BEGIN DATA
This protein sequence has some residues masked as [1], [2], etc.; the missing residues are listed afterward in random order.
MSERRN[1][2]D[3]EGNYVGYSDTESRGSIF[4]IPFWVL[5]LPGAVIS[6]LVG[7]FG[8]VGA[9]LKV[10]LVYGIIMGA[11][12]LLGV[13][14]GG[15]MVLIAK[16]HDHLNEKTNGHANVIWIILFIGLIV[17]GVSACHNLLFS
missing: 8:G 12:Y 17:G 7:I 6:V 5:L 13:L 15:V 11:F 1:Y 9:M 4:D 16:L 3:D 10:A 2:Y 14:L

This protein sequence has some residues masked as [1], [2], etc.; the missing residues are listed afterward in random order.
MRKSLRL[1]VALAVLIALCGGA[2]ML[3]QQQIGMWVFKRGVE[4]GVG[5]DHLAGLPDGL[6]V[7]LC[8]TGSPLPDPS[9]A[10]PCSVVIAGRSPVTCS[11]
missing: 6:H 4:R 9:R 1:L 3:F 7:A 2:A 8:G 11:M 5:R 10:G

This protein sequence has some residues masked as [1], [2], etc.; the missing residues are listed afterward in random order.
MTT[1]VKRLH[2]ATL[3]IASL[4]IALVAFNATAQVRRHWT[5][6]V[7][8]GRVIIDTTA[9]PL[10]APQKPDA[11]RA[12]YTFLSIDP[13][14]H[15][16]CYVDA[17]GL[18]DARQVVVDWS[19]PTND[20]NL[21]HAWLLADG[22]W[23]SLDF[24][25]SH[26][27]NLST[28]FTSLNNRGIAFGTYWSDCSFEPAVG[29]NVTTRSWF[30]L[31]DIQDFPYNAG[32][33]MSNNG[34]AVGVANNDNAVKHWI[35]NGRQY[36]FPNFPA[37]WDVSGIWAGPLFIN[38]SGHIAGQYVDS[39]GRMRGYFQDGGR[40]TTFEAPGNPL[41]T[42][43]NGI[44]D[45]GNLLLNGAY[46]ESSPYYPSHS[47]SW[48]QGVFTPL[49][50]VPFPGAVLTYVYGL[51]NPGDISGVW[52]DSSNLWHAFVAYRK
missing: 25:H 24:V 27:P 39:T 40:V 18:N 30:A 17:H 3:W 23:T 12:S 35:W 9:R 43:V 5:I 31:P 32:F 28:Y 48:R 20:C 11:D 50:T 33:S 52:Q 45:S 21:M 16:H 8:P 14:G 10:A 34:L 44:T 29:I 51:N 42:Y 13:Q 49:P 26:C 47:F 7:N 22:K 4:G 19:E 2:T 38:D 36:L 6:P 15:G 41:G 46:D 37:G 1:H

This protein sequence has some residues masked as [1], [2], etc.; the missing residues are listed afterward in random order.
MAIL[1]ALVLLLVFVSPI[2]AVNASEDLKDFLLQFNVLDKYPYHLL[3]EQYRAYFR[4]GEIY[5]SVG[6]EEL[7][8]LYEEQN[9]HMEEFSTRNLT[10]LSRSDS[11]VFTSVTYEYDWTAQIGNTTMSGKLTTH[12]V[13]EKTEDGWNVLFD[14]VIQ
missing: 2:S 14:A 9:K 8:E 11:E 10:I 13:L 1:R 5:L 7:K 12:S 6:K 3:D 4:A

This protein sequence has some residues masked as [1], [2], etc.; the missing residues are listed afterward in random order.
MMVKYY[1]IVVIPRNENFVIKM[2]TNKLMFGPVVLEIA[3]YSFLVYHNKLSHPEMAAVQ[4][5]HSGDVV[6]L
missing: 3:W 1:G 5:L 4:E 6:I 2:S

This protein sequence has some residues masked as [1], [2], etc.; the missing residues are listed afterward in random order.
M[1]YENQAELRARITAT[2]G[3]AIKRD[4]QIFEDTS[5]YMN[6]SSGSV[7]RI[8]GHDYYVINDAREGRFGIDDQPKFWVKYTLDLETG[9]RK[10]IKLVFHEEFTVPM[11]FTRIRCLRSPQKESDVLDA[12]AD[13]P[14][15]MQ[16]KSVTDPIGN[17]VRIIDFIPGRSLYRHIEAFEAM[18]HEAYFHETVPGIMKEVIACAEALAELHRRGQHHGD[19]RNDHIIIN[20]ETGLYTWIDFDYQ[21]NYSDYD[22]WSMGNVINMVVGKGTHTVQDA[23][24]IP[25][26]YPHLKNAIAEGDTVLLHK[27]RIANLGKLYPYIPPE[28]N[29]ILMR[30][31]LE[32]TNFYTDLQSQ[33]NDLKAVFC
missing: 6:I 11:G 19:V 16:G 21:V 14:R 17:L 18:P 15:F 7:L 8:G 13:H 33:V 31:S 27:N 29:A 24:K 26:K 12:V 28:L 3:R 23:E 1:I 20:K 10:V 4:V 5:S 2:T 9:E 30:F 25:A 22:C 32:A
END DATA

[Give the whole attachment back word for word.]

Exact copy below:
This protein sequence has some residues masked as [1], [2], etc.; the missing residues are listed afterward in random order.
MSERRN[1][2]D[3]EGNYVGYSDTESRGSIF[4]IPFWVL[5]LPGAVIS[6]LVG[7]FG[8]VGA[9]LKV[10]LVYGIIMGA[11][12]LLGV[13][14]GG[15]MVLIAK[16]HDHLNEKTNGHANVIWIILFIGLIV[17]GVSACHNLLFS
missing: 8:G 12:Y 17:G 7:I 6:V 5:L 13:L 15:V 11:F 1:Y 9:M 4:D 16:L 3:D 10:A 2:Y 14:L

This protein sequence has some residues masked as [1], [2], etc.; the missing residues are listed afterward in random order.
MRKSLRL[1]VALAVLIALCGGA[2]ML[3]QQQIGMWVFKRGVE[4]GVG[5]DHLAGLPDGL[6]V[7]LC[8]TGSPLPDPS[9]A[10]PCSVVIAGRSPVTCS[11]
missing: 6:H 4:R 9:R 1:L 3:F 7:A 2:A 8:G 11:M 5:R 10:G

This protein sequence has some residues masked as [1], [2], etc.; the missing residues are listed afterward in random order.
MTT[1]VKRLH[2]ATL[3]IASL[4]IALVAFNATAQVRRHWT[5][6]V[7][8]GRVIIDTTA[9]PL[10]APQKPDA[11]RA[12]YTFLSIDP[13][14]H[15][16]CYVDA[17]GL[18]DARQVVVDWS[19]PTND[20]NL[21]HAWLLADG[22]W[23]SLDF[24][25]SH[26][27]NLST[28]FTSLNNRGIAFGTYWSDCSFEPAVG[29]NVTTRSWF[30]L[31]DIQDFPYNAG[32][33]MSNNG[34]AVGVANNDNAVKHWI[35]NGRQY[36]FPNFPA[37]WDVSGIWAGPLFIN[38]SGHIAGQYVDS[39]GRMRGYFQDGGR[40]TTFEAPGNPL[41]T[42][43]NGI[44]D[45]GNLLLNGAY[46]ESSPYYPSHS[47]SW[48]QGVFTPL[49][50]VPFPGAVLTYVYGL[51]NPGDISGVW[52]DSSNLWHAFVAYRK
missing: 25:H 24:V 27:P 39:T 40:V 18:N 30:A 17:H 3:W 23:T 12:S 35:W 9:R 43:V 5:I 31:P 32:F 28:Y 48:R 20:C 11:D 50:T 33:S 52:Q 45:S 21:M 16:H 8:P 14:G 10:A 34:L 44:T 29:I 51:N 42:Y 13:Q 49:P 26:C 47:F 7:N 22:K 4:G 19:E 2:T 38:D 36:L 6:P 15:G 41:G 46:D 37:G 1:H

This protein sequence has some residues masked as [1], [2], etc.; the missing residues are listed afterward in random order.
MAIL[1]ALVLLLVFVSPI[2]AVNASEDLKDFLLQFNVLDKYPYHLL[3]EQYRAYFR[4]GEIY[5]SVG[6]EEL[7][8]LYEEQN[9]HMEEFSTRNLT[10]LSRSDS[11]VFTSVTYEYDWTAQIGNTTMSGKLTTH[12]V[13]EKTEDGWNVLFD[14]VIQ
missing: 2:S 14:A 9:K 8:E 11:E 10:I 13:L 1:R 5:L 7:K 12:S 6:K 3:D 4:A

This protein sequence has some residues masked as [1], [2], etc.; the missing residues are listed afterward in random order.
MMVKYY[1]IVVIPRNENFVIKM[2]TNKLMFGPVVLEIA[3]YSFLVYHNKLSHPEMAAVQ[4][5]HSGDVV[6]L
missing: 3:W 1:G 5:L 4:E 6:I 2:S

This protein sequence has some residues masked as [1], [2], etc.; the missing residues are listed afterward in random order.
M[1]YENQAELRARITAT[2]G[3]AIKRD[4]QIFEDTS[5]YMN[6]SSGSV[7]RI[8]GHDYYVINDAREGRFGIDDQPKFWVKYTLDLETG[9]RK[10]IKLVFHEEFTVPM[11]FTRIRCLRSPQKESDVLDA[12]AD[13]P[14][15]MQ[16]KSVTDPIGN[17]VRIIDFIPGRSLYRHIEAFEAM[18]HEAYFHETVPGIMKEVIACAEALAELHRRGQHHGD[19]RNDHIIIN[20]ETGLYTWIDFDYQ[21]NYSDYD[22]WSMGNVINMVVGKGTHTVQDA[23][24]IP[25][26]YPHLKNAIAEGDTVLLHK[27]RIANLGKLYPYIPPE[28]N[29]ILMR[30][31]LE[32]TNFYTDLQSQ[33]NDLKAVFC
missing: 6:I 11:G 19:V 16:G 21:V 14:R 17:L 18:P 15:F 7:L 8:G 13:H 33:V 31:S 27:N 29:A 24:K 26:K 12:V 28:L 3:R 23:E 1:I 20:K 10:V 4:V 5:S 2:T 9:E 30:F 25:A 22:C 32:A